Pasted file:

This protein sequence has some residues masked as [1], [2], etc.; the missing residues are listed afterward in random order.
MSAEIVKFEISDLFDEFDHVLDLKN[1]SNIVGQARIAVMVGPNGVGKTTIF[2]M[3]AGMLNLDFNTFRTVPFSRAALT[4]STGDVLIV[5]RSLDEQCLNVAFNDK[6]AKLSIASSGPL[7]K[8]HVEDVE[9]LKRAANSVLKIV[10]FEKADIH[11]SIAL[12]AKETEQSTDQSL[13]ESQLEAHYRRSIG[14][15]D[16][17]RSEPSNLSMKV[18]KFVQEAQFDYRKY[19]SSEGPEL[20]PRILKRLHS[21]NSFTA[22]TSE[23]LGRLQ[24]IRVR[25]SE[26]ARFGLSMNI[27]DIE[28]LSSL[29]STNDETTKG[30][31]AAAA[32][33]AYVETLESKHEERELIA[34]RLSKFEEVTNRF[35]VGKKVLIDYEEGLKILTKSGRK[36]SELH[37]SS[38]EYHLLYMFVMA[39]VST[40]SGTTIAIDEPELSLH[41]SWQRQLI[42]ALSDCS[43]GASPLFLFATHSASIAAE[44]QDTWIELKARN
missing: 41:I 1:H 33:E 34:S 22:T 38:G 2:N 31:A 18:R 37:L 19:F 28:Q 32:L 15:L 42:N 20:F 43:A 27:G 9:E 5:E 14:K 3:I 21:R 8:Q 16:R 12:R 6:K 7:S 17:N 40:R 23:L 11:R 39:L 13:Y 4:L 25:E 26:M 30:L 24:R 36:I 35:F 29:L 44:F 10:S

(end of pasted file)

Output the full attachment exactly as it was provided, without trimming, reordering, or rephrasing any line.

This protein sequence has some residues masked as [1], [2], etc.; the missing residues are listed afterward in random order.
MSAEIVKFEISDLFDEFDHVLDLKN[1]SNIVGQARIAVMVGPNGVGKTTIF[2]M[3]AGMLNLDFNTFRTVPFSRAALT[4]STGDVLIV[5]RSLDEQCLNVAFNDK[6]AKLSIASSGPL[7]K[8]HVEDVE[9]LKRAANSVLKIV[10]FEKADIH[11]SIAL[12]AKETEQSTDQSL[13]ESQLEAHYRRSIG[14][15]D[16][17]RSEPSNLSMKV[18]KFVQEAQFDYRKY[19]SSEGPEL[20]PRILKRLHS[21]NSFTA[22]TSE[23]LGRLQ[24]IRVR[25]SE[26]ARFGLSMNI[27]DIE[28]LSSL[29]STNDETTKG[30][31]AAAA[32][33]AYVETLESKHEERELIA[34]RLSKFEEVTNRF[35]VGKKVLIDYEEGLKILTKSGRK[36]SELH[37]SS[38]EYHLLYMFVMA[39]VST[40]SGTTIAIDEPELSLH[41]SWQRQLI[42]ALSDCS[43]GASPLFLFATHSASIAAE[44]QDTWIELKARN
missing: 41:I 1:H 33:E 34:S 22:T 38:G 2:N 31:A 18:R 37:L 19:F 28:Q 32:L 15:L 42:N 20:F 43:A 27:G 9:E 5:E 14:K 3:I 21:R 8:Q 16:R 12:R 6:K 7:S 17:N 40:R 23:L 11:R 39:L 13:Y 4:L 25:E 26:M 30:L 24:R 36:I 35:F 29:L 44:F 10:S